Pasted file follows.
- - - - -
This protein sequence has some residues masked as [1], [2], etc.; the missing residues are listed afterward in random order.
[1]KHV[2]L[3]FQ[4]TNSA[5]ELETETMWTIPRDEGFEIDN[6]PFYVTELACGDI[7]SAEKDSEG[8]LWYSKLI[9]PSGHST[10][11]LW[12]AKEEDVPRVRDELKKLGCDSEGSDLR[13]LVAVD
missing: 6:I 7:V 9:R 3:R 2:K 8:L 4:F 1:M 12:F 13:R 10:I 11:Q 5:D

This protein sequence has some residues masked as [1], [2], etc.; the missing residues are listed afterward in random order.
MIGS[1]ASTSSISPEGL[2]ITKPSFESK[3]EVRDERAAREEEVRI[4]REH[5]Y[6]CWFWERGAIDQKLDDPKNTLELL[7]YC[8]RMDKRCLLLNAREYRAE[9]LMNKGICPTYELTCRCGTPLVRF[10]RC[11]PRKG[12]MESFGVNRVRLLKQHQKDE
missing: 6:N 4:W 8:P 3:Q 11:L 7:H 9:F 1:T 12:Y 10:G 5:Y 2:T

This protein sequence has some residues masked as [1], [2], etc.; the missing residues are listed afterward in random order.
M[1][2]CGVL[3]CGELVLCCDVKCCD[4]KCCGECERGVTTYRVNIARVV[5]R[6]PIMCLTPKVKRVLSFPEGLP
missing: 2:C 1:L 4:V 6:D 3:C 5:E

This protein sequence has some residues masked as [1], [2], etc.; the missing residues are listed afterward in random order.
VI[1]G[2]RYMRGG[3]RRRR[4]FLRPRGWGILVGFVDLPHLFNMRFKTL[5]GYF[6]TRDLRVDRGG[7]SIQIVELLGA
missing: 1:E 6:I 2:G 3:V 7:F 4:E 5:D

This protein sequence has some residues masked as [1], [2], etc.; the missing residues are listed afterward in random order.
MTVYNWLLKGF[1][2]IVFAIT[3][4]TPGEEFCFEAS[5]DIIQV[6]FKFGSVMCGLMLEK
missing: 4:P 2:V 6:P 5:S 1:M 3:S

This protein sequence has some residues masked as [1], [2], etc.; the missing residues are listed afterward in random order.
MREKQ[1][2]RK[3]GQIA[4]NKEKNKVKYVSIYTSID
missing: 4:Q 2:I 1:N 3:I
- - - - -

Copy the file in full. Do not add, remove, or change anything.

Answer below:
This protein sequence has some residues masked as [1], [2], etc.; the missing residues are listed afterward in random order.
[1]KHV[2]L[3]FQ[4]TNSA[5]ELETETMWTIPRDEGFEIDN[6]PFYVTELACGDI[7]SAEKDSEG[8]LWYSKLI[9]PSGHST[10][11]LW[12]AKEEDVPRVRDELKKLGCDSEGSDLR[13]LVAVD
missing: 6:I 7:V 9:R 3:R 2:K 8:L 4:F 1:M 12:F 13:R 10:I 11:Q 5:D

This protein sequence has some residues masked as [1], [2], etc.; the missing residues are listed afterward in random order.
MIGS[1]ASTSSISPEGL[2]ITKPSFESK[3]EVRDERAAREEEVRI[4]REH[5]Y[6]CWFWERGAIDQKLDDPKNTLELL[7]YC[8]RMDKRCLLLNAREYRAE[9]LMNKGICPTYELTCRCGTPLVRF[10]RC[11]PRKG[12]MESFGVNRVRLLKQHQKDE
missing: 6:N 4:W 8:P 3:Q 11:L 7:H 9:F 1:T 12:Y 10:G 5:Y 2:T

This protein sequence has some residues masked as [1], [2], etc.; the missing residues are listed afterward in random order.
M[1][2]CGVL[3]CGELVLCCDVKCCD[4]KCCGECERGVTTYRVNIARVV[5]R[6]PIMCLTPKVKRVLSFPEGLP
missing: 2:C 1:L 4:V 6:D 3:C 5:E

This protein sequence has some residues masked as [1], [2], etc.; the missing residues are listed afterward in random order.
VI[1]G[2]RYMRGG[3]RRRR[4]FLRPRGWGILVGFVDLPHLFNMRFKTL[5]GYF[6]TRDLRVDRGG[7]SIQIVELLGA
missing: 1:E 6:I 2:G 3:V 7:F 4:E 5:D

This protein sequence has some residues masked as [1], [2], etc.; the missing residues are listed afterward in random order.
MTVYNWLLKGF[1][2]IVFAIT[3][4]TPGEEFCFEAS[5]DIIQV[6]FKFGSVMCGLMLEK
missing: 4:P 2:V 6:P 5:S 1:M 3:S

This protein sequence has some residues masked as [1], [2], etc.; the missing residues are listed afterward in random order.
MREKQ[1][2]RK[3]GQIA[4]NKEKNKVKYVSIYTSID
missing: 4:Q 2:I 1:N 3:I